Out the other window, the tilted sandstone flanks of the San Rafael Swell are visible. It’s an area of land that buckled and folded in response to tectonic collisions further west. The land was pushed upwards as it was pushed inward. The otherwise flat-lying rocks, such as those in Book Cliffs, are here turned upwards into the sky where they have been entirely eroded to expose deeper, older layers. This particular phenomenon is called an anticline.
Picture a cookie that’s just come out of the oven and when the baker pushes it with a spatula, the middle of the cookie rises up, while the outer edges of the cookie sort of flank around that middle. Almost like an ocean reef, an especially strong sandstone layer is seen sloping upwards around the edges of the Swell, like walls of a fortress, jutting upwards in resistance. Most prominent among these resistant flanks is Temple Mountain, which is known for its rich deposits of uranium, and local folklore tells stories of Marie Curie visiting more than a century ago as she studied radioactivity.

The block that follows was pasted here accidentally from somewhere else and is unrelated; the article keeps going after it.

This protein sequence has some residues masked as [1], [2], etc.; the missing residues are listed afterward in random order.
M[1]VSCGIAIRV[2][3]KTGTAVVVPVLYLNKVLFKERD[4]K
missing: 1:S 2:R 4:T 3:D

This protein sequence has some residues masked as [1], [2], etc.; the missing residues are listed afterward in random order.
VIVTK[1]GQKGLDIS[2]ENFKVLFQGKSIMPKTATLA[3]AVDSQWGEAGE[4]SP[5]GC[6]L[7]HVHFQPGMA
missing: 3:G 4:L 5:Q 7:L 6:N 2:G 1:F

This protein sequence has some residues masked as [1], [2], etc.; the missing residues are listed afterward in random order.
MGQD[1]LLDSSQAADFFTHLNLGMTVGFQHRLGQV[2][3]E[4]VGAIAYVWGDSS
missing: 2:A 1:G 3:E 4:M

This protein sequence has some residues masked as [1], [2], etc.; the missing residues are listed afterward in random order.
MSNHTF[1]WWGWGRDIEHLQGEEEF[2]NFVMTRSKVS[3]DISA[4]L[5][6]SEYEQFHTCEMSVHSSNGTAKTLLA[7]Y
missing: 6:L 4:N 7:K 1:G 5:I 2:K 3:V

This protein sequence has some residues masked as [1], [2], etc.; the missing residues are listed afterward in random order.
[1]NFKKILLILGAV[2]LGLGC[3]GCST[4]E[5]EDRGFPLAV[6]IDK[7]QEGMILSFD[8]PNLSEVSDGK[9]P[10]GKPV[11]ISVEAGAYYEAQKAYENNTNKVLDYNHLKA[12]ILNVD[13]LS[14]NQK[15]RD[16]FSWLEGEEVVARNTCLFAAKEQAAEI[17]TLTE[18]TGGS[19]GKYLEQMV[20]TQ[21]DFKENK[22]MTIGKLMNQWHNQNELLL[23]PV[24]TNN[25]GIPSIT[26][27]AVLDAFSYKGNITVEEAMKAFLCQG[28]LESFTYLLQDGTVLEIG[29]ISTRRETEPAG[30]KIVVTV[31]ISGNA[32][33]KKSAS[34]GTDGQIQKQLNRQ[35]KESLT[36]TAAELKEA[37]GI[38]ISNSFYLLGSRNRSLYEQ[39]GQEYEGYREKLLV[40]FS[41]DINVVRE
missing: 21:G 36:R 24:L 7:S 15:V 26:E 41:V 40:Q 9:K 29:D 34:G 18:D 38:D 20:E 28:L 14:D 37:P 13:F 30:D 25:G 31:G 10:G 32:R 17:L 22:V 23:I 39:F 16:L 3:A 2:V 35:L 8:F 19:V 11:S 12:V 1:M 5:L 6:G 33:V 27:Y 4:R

Goblin Valley visitors often question how these rock formations came to be here in the middle of this vast desert. The hoodoos were once a horizontal layer of Entrada Sandstone, which fractured into angular blocks. Over millions of years due to erosion, the rectangular blocks were weathered out and rounded. Because some of the layers are mudstone, and thus more susceptible to being worn down more quickly, varying widths are visible within a single hoodoo, making some formations much thinner toward the bottom.
Rock Folds and Spires
Instead of the “birthday cake” rock layers you see in the Book Cliffs, Capitol Reef looks different. That’s because of a geological feature called the Waterpocket Fold, a 100-mile section of rock that’s labeled a monocline. Due to movement along a fault, one side of the rocks have been uplifted. In Capitol Reef, the rocks on the west side are 7,000 feet higher than the rocks on the east. The ongoing erosion here exposes a colorful sandstone layer and forms deep red cliffs, arches, twisting canyons and massive domes that make this area so unique.